Saturday, August 13, 2016

A New Trampoline

The original trampoline on LUX had seen better days. The grommets were pulling out of the material that around the edge and the lines that held the tramp in place were chafing on the grommets and squeaking loudly when we stepped on the tramp. Parts of it had ripped right in front of each of the hatches, which we repaired by adding a small patch piece and threading small line through the holes.
Lagoon Netting Tramp

Lagoon Tramp Edge Detail

We had been looking at other tramps and rather liked the designs that used a bolt rope around the perimeter. A 40 ft Lagoon at one boat yard had a netting tramp that was done this way and we took some photos.

Web Overlap Stitching
Carol ordered replacement tramp material from Manart-Hirsch, a wholesale supplier of boat canvas materials. We decided on the same material that was originally on LUX, a webbing that is 1/4 inch strips on 1/2 inch centers. It doesn’t let water and air through as readily as the netting that we’ve seen on other boats (like the Lagoon). But it feels a lot better under foot or lying on it. If we were sailing in waters where we would have the possibility of green water on the tramp, then we’d have considered the netting.

The material doesn’t come in a width that can do the tramp in one piece, so Carol and Mike thought about how to best couple two pieces together. The final result was to use 3M 5200 to glue the two pieces together, then stitch it. A strip of plastic was laid down first so the adhesive wouldn’t make a mess on our work area. The two pieces were carefully aligned with the 5200 adhesive, then more plastic was put on top. Boards topped with with bricks were used to press the two pieces together. Then we waited several days for the adhesive to set. The adhesive made stitching a lot easier. The Consew industrial sewing machine was loaded with Gortex thread, which doesn’t deteriorate from UV light. This means that we won’t have to restitch it after a few years. Carol stitched each of the seven webs that overlapped (see the red arrows at the top and bottom row of stitching).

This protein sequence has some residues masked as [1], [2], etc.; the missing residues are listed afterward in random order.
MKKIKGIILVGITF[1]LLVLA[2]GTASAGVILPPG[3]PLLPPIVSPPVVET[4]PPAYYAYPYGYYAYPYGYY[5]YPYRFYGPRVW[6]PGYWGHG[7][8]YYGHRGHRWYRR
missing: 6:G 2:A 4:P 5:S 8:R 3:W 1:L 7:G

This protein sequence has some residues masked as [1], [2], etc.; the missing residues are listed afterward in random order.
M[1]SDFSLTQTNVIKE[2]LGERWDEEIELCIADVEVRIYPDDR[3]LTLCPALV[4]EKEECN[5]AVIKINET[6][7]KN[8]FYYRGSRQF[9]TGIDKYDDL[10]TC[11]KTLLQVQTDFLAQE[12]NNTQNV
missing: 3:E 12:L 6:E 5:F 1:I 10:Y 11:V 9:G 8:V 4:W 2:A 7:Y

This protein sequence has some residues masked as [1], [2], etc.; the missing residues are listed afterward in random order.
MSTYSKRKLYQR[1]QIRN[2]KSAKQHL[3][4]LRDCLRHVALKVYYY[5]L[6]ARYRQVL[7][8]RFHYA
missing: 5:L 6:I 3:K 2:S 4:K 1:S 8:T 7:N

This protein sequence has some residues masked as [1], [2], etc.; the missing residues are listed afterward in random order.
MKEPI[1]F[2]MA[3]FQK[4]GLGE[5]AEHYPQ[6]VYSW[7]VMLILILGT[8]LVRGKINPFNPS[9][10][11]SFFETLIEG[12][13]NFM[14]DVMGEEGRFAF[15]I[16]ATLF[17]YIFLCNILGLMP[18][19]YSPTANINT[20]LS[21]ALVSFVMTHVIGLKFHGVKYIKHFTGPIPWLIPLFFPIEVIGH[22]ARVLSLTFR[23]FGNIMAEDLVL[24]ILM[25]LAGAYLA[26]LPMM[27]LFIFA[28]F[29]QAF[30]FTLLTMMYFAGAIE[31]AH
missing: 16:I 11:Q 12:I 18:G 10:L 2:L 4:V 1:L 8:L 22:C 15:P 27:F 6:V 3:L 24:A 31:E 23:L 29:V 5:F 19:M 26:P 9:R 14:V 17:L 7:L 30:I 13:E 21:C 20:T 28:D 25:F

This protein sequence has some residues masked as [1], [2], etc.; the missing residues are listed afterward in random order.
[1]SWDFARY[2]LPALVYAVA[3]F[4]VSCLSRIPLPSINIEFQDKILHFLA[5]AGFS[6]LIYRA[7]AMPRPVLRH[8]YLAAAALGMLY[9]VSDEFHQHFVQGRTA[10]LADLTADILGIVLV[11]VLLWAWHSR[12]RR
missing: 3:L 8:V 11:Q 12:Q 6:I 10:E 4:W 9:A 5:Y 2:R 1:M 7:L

Tramp Edging with Stamoid binding
The tramp was folded over along the edge, using an outline we had made from the old tramp. The outline also matched the plans that we found online. The two sides bow slightly in the plans, but there is so little curve that the tramp can be built with straight sides. The edge overlap is covered with Stamoid cloth and several rows of stitching.

Tramp Edge Detail, Top Side
The edging was done much like that of the Lagoon we saw. There was some discussion about what type of bolt rope to use and its diameter, before settling on 3/8 inch three-strand twist. It is easy to splice and would work well for our purpose.

The tramp was tied to the bows and beam with 1/4 inch dacron line. It is important that the stitching have two lines at each corner and in the middle of each side so that if any single line breaks, the tramp integrity keeps crew members aboard.

Completed Tramp

An unexpected benefit is that the tramp is much quieter than with the grommets. It is more stable and less bouncy. This was another great sewing project by Carol.